How Birth to Three Works

Are you concerned that your child — or a child you know — might have a developmental delay? Birth to Three can help.

Here’s what you can expect from the Birth to Three process from start to finish.

On this page

  1. Making a referral
  2. Getting an evaluation
  3. Developing a plan
  4. Getting Birth to Three supports
  5. Getting your child ready for transition

1. Making a referral

This is the first step. It’s when someone tells us about a child who might need help. Anyone can make a referral — parents, guardians, health care providers, teachers, and others. Learn more about making a referral.

If someone besides a parent or guardian made the referral, 211 Child Development will get in touch with the parent or guardian directly. Parents or guardians always get to decide whether they want their child to get the evaluation.

The Birth to Three System in partnership with 211 Child Development (211 CD) work diligently to send referrals to contracted programs in a timely manner. When a referral is made, families should receive a phone call back from 211 CD within 2 business days. If a parent makes the referral themselves online, a Birth to Three program will reach out to them directly. If referrals go beyond that without contact, please notify the Birth to Three System’s Child Find, Rebecca Smith at or (860) 500-4431

How would I know if a child has a developmental delay? Our providers can help you figure that out — our evaluations are free and can happen right in your home. You may also want to check out our milestones sheet, which outlines some of the typical skills that babies and toddlers learn by certain ages.

2. Getting an evaluation

Once a parent or guardian agrees to an evaluation, team members from a local Birth to Three program will meet with the child and parent. The team — which always includes a parent as a member — will evaluate all areas of development, including:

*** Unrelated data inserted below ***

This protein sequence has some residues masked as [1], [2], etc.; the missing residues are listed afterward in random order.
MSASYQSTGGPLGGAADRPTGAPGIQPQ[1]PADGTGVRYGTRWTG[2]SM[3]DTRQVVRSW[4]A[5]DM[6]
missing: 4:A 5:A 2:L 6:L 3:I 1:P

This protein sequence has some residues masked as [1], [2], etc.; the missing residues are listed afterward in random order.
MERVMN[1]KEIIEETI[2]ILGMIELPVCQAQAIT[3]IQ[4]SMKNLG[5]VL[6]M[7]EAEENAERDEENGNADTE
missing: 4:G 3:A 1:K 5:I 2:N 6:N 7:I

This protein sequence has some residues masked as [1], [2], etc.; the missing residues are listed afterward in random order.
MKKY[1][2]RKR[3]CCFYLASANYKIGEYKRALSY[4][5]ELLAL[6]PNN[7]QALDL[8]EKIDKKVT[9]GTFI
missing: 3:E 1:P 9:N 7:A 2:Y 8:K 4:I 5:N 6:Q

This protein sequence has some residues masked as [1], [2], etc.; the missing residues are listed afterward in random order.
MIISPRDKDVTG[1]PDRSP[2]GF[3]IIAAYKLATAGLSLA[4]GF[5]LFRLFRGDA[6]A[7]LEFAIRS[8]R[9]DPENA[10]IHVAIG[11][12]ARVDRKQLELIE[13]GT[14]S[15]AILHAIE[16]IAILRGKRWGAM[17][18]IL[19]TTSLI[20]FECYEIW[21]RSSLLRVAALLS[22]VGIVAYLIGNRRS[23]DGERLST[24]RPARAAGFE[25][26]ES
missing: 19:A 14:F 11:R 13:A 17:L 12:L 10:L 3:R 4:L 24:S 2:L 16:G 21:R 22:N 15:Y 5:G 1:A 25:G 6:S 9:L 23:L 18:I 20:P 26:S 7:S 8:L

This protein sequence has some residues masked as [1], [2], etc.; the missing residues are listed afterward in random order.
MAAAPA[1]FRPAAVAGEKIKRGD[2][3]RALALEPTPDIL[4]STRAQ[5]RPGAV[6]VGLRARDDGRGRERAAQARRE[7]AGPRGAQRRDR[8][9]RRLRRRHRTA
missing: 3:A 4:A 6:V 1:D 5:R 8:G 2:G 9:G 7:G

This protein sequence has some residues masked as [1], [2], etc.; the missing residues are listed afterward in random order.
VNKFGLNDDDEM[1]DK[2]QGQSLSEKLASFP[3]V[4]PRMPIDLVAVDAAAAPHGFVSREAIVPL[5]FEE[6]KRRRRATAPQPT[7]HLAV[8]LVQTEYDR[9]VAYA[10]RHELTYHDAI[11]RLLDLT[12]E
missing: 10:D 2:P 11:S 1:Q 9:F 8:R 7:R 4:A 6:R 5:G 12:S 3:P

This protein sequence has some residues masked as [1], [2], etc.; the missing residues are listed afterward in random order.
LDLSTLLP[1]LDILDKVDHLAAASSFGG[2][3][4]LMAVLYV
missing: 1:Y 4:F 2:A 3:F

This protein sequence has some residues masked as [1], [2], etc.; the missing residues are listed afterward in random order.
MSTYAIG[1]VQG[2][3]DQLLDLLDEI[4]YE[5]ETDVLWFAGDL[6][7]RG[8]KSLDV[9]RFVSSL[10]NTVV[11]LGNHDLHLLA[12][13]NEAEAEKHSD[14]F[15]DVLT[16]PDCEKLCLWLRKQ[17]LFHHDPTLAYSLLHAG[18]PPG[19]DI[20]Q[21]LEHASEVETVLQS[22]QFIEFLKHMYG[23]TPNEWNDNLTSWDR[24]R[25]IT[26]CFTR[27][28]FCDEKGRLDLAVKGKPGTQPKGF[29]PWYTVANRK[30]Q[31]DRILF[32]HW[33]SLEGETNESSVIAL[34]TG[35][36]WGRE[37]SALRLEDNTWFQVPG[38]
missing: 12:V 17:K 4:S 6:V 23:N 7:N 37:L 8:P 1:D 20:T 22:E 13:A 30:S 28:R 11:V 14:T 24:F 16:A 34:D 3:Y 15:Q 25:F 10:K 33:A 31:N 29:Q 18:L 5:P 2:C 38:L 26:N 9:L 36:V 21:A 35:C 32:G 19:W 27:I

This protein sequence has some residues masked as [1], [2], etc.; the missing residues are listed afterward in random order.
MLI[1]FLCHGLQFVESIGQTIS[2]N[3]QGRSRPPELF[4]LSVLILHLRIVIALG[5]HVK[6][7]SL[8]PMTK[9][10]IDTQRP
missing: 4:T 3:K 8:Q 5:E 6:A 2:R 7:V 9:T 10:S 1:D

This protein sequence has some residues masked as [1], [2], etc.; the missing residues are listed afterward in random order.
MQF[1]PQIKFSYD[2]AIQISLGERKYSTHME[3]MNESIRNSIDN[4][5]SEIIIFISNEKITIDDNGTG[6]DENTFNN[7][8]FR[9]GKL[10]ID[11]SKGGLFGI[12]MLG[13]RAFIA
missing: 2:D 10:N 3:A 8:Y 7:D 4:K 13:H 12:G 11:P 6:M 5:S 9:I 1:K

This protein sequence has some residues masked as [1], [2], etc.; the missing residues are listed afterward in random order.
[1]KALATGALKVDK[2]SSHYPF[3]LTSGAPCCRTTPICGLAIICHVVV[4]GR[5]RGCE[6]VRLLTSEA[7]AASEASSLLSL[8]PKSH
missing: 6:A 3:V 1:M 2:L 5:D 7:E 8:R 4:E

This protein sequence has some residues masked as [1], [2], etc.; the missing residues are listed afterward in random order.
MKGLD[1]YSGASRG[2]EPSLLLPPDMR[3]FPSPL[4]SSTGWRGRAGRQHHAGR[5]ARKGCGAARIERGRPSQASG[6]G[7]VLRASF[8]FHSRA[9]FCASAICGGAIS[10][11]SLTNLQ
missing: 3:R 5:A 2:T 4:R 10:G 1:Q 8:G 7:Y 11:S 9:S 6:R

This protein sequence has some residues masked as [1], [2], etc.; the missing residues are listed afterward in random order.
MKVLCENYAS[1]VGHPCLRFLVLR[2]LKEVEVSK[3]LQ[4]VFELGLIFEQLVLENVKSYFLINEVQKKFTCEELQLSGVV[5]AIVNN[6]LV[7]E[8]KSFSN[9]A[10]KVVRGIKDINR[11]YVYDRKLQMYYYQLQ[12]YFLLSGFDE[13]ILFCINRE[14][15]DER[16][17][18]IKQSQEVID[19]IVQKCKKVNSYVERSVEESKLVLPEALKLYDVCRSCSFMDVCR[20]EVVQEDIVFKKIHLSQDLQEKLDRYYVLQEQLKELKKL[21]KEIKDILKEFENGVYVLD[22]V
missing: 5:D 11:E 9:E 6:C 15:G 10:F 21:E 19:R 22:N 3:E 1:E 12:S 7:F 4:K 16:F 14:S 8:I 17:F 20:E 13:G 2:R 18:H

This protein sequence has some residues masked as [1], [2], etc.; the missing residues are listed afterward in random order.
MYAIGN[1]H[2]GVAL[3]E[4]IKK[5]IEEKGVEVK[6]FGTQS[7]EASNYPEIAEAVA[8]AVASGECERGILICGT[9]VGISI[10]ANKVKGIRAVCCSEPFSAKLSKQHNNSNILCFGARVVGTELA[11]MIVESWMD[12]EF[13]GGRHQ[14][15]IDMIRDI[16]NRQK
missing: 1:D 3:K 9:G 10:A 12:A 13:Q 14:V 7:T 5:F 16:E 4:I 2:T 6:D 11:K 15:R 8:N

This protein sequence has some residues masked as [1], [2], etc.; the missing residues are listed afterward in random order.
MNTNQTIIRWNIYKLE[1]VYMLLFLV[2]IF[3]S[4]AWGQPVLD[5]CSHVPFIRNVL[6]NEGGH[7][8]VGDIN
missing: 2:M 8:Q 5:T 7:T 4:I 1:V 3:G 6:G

• Cognitive skills — problem solving, remembering, learning
  • Communication skills — understanding and expressing ideas, following directions, pointing, talking
  • Social or emotional behaviors — relationships and expressing emotions
  • Physical development — seeing, hearing, movements and health
  • Adaptive skills — self-help or daily living skills

If a child is 16 months or older, we will also screen them for autism.

Learn more about the evaluation:

3. Developing a plan

If our evaluation shows that your child might benefit from Birth to Three supports, the team will will create an Individualized Family Service Plan (IFSP). It’s like a roadmap for the support we can give and it will be tailored to your family’s needs and situation. Learn more about IFSPs.

What happens if my child isn’t eligible for Birth to Three? We can still help you find other programs that will help. Learn more.

4. Getting Birth to Three supports

Birth to Three will connect you with programs that can help your child thrive. The best program depends on what your child needs. Learn more about the types of programs we offer.

Our teams usually come to the child’s home. But we can also meet in child care programs or other settings that feel comfortable for you and your child.

Watch a video showing a typical home visit.

5. Getting your child ready for transition

In most cases, our services end when your child turns 3. But as your child gets closer to that milestone, we’ll help your family get ready. If your child will need special education services (which are offered by your local public school system), we can help you learn what to expect. Learn more about transition.

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